John White (1938–2013)
John White was known and respected by violists throughout the world and will be remembered with deep affection. He cared about people, he cared about his students, his colleagues, his family, and his life was devoted to helping others. He was a quiet but strong personality, interested only in the genuine, and impatient of impostors and large egos. He knew what was important and demanded even more of himself than of others.
Born in the Yorkshire coal-mining village of Royston, near Barnsley, he received his first violin lessons from his father. He continued his musical studies at Huddersfield Technical College, where he took the decision to switch to viola. While serving out his national service he was awarded a scholarship to study with Watson Forbes. He proceeded to the Royal Academy, where he became a founder member of the Alberni Quartet. Coming into contact with Britten and other British composers he encouraged many of them to write for the viola, and they responded with works dedicated to him. His desire to explore the byways of the repertoire and encourage new compositions for the viola was transmitted to his students, many of whom inherited his spirit of exploration.
As a performer John played with vigour and with a passion emanating from his love of music, but he was drawn by instinct to teaching. Accepting a post at Hockerill College in Bishop’s Stortford, he developed the musical life of the College, bringing in musicians from outside to give concerts and provide inspiration for the students. He was much in demand as a chamber music coach and, in addition, began to conduct and train young players in orchestral technique. He went on to become viola tutor for the European Youth Orchestra.
As his reputation spread abroad he was invited to sit on the juries of international competitions. He was the first British violist to give master classes at the Beijing Conservatory. He held long-term appointments, teaching at the Royal Academy for more than thirty years and serving on the committee of the Lionel Tertis International Viola Competition for a similar period. He continued to edit and publish, bringing out collections of Tertis arrangements from the original manuscript or transcribed from recordings, as well as previously unpublished works by Alwyn and Bowen. His Anthology of British Viola Players, published by Comus Edition, dates from 1997, and his monumental biography of Tertis, Lionel Tertis, the First Great Virtuoso of the Viola, first published by Boydell and Brewer in 2006, has just been updated and reprinted in paperback. It draws on material from his private archive. Some of his Tertis treasures came to him from the late Harry Danks, a former student of Tertis, whom John White acknowledged as an irreplaceable friend and mentor.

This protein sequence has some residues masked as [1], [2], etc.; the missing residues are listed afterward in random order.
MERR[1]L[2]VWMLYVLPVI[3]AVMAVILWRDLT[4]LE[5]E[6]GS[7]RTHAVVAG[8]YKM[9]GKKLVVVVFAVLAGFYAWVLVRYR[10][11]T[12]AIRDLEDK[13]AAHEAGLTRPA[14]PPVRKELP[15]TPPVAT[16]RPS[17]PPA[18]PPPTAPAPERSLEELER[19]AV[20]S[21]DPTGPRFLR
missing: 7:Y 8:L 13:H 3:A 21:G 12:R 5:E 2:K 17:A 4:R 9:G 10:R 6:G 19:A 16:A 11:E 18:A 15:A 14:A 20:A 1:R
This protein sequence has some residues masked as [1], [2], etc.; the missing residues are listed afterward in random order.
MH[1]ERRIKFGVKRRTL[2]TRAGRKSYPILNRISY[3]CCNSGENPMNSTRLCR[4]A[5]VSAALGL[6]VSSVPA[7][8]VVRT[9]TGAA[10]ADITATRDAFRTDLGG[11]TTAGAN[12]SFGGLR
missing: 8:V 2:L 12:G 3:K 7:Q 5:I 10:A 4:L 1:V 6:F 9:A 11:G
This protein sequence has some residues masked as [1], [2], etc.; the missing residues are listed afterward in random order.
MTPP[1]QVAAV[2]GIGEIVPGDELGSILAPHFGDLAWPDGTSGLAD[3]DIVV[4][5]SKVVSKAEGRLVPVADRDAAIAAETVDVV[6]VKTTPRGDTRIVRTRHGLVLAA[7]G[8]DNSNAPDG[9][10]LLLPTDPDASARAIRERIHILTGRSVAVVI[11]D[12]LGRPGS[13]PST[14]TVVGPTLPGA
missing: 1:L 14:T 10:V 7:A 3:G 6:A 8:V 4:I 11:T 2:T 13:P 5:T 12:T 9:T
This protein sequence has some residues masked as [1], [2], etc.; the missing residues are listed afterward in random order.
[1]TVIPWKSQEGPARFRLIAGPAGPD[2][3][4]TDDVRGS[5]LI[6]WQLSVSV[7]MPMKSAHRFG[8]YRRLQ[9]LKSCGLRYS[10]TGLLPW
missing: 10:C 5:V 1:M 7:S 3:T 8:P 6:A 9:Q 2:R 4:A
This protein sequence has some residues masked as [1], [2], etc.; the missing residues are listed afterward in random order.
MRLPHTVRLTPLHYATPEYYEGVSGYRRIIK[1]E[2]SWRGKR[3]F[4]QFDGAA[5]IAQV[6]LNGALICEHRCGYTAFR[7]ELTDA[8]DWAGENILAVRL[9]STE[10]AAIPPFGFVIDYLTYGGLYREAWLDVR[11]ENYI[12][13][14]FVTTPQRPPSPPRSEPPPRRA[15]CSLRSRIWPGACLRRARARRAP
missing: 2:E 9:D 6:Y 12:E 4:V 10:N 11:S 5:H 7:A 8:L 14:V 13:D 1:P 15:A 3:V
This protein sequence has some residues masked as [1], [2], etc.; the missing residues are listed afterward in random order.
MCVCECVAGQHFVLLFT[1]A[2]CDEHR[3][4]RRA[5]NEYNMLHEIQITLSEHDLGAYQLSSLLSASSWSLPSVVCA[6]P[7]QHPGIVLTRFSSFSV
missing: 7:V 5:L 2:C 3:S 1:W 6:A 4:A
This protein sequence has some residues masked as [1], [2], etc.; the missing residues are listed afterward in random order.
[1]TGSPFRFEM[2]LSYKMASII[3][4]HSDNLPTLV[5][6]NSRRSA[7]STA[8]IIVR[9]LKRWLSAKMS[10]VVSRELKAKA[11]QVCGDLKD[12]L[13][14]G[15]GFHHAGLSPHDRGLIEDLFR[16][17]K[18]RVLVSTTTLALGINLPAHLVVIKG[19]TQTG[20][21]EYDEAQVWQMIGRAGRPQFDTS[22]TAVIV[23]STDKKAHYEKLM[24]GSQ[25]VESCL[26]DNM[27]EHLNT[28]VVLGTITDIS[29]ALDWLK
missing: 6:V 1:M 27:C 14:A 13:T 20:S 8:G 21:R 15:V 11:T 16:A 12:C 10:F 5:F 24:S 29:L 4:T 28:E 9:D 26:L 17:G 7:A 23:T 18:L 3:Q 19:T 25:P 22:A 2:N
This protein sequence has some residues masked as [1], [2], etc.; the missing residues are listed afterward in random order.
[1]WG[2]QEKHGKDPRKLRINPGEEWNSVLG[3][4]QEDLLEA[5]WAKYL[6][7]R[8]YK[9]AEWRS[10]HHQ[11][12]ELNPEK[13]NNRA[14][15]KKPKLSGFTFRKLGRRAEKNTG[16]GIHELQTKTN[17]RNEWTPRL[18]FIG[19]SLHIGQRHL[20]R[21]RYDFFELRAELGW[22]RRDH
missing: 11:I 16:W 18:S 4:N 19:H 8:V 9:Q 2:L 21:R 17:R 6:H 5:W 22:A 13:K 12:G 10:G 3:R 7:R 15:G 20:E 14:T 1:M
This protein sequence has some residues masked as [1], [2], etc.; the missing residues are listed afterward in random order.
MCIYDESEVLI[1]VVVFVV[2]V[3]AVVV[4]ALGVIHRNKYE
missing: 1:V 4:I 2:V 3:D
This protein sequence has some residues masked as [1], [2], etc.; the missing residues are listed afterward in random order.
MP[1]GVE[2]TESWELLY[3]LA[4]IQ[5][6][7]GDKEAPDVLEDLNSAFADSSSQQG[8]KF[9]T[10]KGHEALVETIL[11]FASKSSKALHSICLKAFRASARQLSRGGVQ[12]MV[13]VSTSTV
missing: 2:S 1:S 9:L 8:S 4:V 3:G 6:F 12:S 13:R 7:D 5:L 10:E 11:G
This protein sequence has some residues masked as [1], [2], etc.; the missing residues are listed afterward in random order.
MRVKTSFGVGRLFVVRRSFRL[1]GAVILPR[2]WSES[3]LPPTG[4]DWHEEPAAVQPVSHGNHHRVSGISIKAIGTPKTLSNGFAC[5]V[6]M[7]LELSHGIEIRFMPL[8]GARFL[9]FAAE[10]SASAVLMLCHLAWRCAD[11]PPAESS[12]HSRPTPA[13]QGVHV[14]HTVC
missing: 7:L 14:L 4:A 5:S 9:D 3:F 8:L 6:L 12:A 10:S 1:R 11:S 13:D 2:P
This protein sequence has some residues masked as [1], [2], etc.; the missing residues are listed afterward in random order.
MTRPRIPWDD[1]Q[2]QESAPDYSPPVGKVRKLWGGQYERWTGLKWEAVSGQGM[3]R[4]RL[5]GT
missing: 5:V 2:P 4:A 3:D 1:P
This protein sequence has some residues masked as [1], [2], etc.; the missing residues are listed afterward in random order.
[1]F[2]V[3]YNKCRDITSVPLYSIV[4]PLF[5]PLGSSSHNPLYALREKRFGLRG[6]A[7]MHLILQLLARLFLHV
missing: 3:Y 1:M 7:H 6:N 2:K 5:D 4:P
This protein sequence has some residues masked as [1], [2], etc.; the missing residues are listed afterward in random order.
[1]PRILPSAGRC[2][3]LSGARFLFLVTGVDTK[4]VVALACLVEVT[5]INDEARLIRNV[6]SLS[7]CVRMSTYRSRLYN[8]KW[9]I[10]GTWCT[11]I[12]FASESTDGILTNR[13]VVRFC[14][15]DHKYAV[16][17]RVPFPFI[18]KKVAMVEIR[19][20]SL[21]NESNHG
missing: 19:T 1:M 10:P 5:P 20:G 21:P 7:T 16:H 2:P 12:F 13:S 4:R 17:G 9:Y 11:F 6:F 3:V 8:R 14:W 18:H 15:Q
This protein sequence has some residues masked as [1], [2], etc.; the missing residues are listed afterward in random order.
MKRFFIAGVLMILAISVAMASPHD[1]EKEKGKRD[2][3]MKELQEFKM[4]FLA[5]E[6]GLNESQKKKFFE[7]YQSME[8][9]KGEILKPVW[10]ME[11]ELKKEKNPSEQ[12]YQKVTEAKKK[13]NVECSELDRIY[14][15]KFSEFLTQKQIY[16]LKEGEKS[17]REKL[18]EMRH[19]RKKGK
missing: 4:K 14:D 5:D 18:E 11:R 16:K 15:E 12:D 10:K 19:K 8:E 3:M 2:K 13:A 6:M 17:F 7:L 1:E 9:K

His answer to ill health was to work, and his last years were extraordinarily fruitful in publications. Finally, returning to his roots and his ‘other’ passion, he wrote a book on Yorkshire cricket, which was published shortly before his death.
John is survived by his wife Carol, his companion of almost 50 years, as well as by their daughter and son.
Michael Freyhan | British VS Newsletter, March 2014